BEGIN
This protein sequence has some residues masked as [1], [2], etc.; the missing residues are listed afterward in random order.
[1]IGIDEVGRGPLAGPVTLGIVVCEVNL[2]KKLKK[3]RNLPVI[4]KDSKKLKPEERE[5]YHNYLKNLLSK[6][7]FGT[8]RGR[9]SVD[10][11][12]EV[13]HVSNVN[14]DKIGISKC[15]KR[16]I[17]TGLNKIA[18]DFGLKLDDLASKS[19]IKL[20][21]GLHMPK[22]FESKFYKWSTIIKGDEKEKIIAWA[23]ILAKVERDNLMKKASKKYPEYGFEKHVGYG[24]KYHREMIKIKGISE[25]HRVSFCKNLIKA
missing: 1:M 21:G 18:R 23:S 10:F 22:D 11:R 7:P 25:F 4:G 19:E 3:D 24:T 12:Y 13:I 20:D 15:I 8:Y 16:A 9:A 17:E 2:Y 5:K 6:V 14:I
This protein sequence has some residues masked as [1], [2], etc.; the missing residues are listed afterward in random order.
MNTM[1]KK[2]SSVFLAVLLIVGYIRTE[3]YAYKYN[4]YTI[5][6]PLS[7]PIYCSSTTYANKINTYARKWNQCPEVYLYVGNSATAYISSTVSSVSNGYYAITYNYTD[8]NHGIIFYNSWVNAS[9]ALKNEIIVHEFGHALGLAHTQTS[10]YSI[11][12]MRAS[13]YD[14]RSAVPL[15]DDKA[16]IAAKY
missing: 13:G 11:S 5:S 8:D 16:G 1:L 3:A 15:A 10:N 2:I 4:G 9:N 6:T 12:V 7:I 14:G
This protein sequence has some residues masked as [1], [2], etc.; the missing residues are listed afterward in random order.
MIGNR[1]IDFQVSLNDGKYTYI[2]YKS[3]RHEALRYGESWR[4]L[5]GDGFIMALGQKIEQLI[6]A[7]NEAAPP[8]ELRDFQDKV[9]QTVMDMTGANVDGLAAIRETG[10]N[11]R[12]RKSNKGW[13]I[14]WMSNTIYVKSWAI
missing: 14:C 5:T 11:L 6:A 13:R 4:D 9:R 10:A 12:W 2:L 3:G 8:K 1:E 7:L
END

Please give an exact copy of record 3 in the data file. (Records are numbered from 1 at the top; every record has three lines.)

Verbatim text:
This protein sequence has some residues masked as [1], [2], etc.; the missing residues are listed afterward in random order.
MIGNR[1]IDFQVSLNDGKYTYI[2]YKS[3]RHEALRYGESWR[4]L[5]GDGFIMALGQKIEQLI[6]A[7]NEAAPP[8]ELRDFQDKV[9]QTVMDMTGANVDGLAAIRETG[10]N[11]R[12]RKSNKGW[13]I[14]WMSNTIYVKSWAI
missing: 14:C 5:T 11:L 6:A 13:R 4:D 9:R 10:A 12:W 2:L 3:G 8:K 1:E 7:L